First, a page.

Venezuelans have much to offer
in history, music, politics, and lan-
guage, and thus to further under-
standing between the countries.
To Seminar
In Summer
The eighth international Stu-
dent Relations Seminar for out-
standing University students will
be held at the University of Penn-
sylvania this summer.
Approximately fifteen people
will be chosen by a regional sele -
tion system to attend this semi-
nar. Final participants will re-
ceive scholarships which will cover
all transportation and room and
board expenses incurred during
seminar activities.
Interested students may see Pat
Backman, '62, in the Student Ac-
tivities Building.

Homeland Praises 'U' Venezuelans' Work

YS

11

,&;Zirl

; ;
.
.

I

Hertrich-Hathaway
The Rev. and Mrs. Georg Hert-
rich of Ebermergen, Bavaria, Ger-
many, announce the engagement
of their daughter, Luise to Jona-
than Holman Hathaway, son of
Mr. and Mrs. Mervin L. Hatha-
way of Lexington, Mass.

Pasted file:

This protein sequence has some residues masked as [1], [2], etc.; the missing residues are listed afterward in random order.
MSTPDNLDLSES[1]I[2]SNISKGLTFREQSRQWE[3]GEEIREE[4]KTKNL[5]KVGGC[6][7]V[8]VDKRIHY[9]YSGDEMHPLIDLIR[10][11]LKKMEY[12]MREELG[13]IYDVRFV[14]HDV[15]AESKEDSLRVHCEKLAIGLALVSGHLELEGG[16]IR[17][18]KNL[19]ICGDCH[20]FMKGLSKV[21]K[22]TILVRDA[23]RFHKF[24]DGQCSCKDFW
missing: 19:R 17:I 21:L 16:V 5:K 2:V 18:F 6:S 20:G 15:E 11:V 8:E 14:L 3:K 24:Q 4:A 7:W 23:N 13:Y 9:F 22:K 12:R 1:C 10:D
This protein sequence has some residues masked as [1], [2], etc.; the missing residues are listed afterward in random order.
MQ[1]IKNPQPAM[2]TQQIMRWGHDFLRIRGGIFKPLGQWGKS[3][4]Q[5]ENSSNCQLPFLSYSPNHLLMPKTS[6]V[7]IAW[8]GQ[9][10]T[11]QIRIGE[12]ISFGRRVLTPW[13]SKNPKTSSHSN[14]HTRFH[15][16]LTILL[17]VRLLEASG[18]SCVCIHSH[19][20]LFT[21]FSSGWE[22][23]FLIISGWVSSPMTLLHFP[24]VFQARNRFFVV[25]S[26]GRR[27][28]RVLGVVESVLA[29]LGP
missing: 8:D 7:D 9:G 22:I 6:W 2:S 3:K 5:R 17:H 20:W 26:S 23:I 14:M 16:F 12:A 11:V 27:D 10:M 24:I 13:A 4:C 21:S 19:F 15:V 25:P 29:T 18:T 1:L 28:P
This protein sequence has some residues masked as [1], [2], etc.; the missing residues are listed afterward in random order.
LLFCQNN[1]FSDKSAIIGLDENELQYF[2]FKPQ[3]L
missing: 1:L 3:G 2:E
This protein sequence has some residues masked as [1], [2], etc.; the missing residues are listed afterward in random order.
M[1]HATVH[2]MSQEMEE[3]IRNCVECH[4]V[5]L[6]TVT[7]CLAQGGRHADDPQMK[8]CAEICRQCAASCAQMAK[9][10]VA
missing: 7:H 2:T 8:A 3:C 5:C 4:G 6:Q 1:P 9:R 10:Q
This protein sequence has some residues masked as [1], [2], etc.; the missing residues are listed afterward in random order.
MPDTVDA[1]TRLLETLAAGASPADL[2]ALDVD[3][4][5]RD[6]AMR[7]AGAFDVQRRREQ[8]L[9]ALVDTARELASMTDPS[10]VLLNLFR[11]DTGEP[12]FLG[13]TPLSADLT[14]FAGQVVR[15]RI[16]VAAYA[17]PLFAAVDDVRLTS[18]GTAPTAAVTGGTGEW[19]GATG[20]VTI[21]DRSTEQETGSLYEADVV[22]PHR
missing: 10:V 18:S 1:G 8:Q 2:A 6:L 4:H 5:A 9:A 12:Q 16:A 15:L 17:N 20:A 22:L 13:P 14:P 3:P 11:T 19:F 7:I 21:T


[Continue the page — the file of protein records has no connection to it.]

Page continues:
Miss Hertrich attended the
Evangelical School for Girls in
Nordlingen,Bavaria, and is now a
junior at the University, where
she is majoring in Russian lan-
guage and literature.
Mr. Hathaway graduated from
the Massachusetts Institute of
Technology and is currently ma-
joring in economics in the Rack-
ham School of Graduate Studies
at the University.
A March wedding in Geneva,
Switzerland, is planned.

~ter, .:..

"'THE MAGICIAN'
is full of extraordinary thrills
that flow and collide on
several levels of emotion
and intellect. Supremely
contemplative, eerie and
Rabelaisian ... rich in
comedy and melodrama as
well as deep philosophical $
thought and wonderful in its
graphic details... it is a
thoroughly exciting film."
-Bosley Crowther, N.Y. Times
"A Masterpiece...
nothing short of miraculous
. , all of Bergman's skills
are on view in'The Magician'
which all in all is a superb
motion picture."
-The NetoYorker
INGMAR BERGMAN'S
"It
KlEKIN

New Night Class Tuesday uses ABCs',
14 to 16 weeks. Fastest and quickest
system. Increase your salary.
Schools in over 400 cities. Over 150,000 graduates.
Free employment service. One low fee. No extra tuition.
HAMILTON BUSINESS COLLEGE
Founded 1915 Phone NO 8-7831 State & William Sts.
onn orbor folk & jazz society presents
i AmericadsMost Popular Folk Singers
CONCERT!
"Folk Songs ;
The World" a
SAT., FEB. 20, ANN ARBOR HIGH
TICKETS $4.40 3.30, 2.75, 2.20, 1.65 (tax incl.)
ON SALE AT BOB MARSHALL'S BOOKSHOP

Religious Affairs Group
To Sponsor Discussions

I

I

Now at the CAMPUS Theatre

1111 1 lll lllit IlU pj u m miaI, Pl
milIlml l i
Ill' DIAL NO 5-6290
NOW AT REGULAR
PRICES!
VWEL GOLDwri
PRESENTS
THE MOTION PICTURE PRODUCTION
C -C

By CAROLE REGAN 'topic of